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Christianity Excised: Ichikawa Kon's Fires on the Plain

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Ichikawa Kon (b. 1915) adapted O¯oka Sho¯hei's (1909-1988) masterful anti-war novel Fires on the Plain for film in 1959. In the process, Ichikawa effected the inevitable simplifications and homogenisations of the story with the consequence that the protagonist, Tamura, was no longer besmirched with the ethical and moral stain of cannibalism. Ichikawa also muted the Christian elements in the story, a decision that has several implications for the narrative, and for understanding the actions of the protagonist in the film. This absence of Christian elements provides the framework for explaining Tamura's motives in refusing to eat human flesh, as well as justification for the shift in rhetorical stance between novel and film. The removal of the Christian sub-plot may also reflect the changing ideological stance of Japan in the post-war world order.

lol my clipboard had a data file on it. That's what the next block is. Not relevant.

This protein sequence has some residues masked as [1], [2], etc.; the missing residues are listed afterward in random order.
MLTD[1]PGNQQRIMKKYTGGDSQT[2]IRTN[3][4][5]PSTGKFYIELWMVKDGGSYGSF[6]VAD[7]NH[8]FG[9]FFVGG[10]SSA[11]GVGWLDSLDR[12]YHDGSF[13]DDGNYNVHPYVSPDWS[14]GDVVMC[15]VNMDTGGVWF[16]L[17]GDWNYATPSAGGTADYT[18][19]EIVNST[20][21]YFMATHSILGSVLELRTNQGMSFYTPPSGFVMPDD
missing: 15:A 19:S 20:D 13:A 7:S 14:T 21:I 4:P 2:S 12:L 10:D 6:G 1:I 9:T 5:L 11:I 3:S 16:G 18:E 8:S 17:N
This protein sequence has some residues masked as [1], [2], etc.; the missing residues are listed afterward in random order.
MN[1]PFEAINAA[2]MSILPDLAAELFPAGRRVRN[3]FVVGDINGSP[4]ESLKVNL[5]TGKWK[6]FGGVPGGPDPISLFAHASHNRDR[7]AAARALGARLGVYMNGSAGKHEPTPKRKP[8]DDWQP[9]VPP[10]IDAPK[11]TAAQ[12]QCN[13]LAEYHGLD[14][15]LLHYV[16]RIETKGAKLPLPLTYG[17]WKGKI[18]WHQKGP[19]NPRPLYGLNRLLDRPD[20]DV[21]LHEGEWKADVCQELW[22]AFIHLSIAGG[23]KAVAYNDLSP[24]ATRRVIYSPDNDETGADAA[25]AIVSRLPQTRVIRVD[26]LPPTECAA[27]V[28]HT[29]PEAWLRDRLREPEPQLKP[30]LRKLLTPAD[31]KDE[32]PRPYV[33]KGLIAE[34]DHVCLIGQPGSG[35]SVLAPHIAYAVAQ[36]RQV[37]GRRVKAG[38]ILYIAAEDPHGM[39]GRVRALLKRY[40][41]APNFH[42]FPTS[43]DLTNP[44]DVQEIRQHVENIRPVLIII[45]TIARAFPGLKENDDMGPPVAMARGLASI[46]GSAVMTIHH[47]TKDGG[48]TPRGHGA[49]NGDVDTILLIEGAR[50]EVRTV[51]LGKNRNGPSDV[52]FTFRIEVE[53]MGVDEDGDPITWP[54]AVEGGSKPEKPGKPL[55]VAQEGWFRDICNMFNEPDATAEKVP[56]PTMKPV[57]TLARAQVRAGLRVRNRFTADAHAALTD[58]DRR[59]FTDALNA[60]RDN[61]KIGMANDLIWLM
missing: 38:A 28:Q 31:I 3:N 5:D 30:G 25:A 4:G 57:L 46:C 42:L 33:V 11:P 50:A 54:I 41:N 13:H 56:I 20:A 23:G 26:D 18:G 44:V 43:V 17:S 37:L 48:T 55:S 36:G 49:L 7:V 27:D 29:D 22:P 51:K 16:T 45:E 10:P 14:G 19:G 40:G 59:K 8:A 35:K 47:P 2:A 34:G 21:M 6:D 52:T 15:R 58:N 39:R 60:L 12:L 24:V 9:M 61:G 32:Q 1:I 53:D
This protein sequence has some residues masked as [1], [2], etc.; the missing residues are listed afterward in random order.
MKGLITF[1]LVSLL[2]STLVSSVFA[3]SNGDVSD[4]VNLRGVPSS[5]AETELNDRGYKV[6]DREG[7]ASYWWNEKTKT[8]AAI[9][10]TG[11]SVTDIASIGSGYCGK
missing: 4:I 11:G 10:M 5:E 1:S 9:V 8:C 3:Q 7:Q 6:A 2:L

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Document Type: Research Article

Affiliations: Bucknell University

Publication date: December 1, 2003

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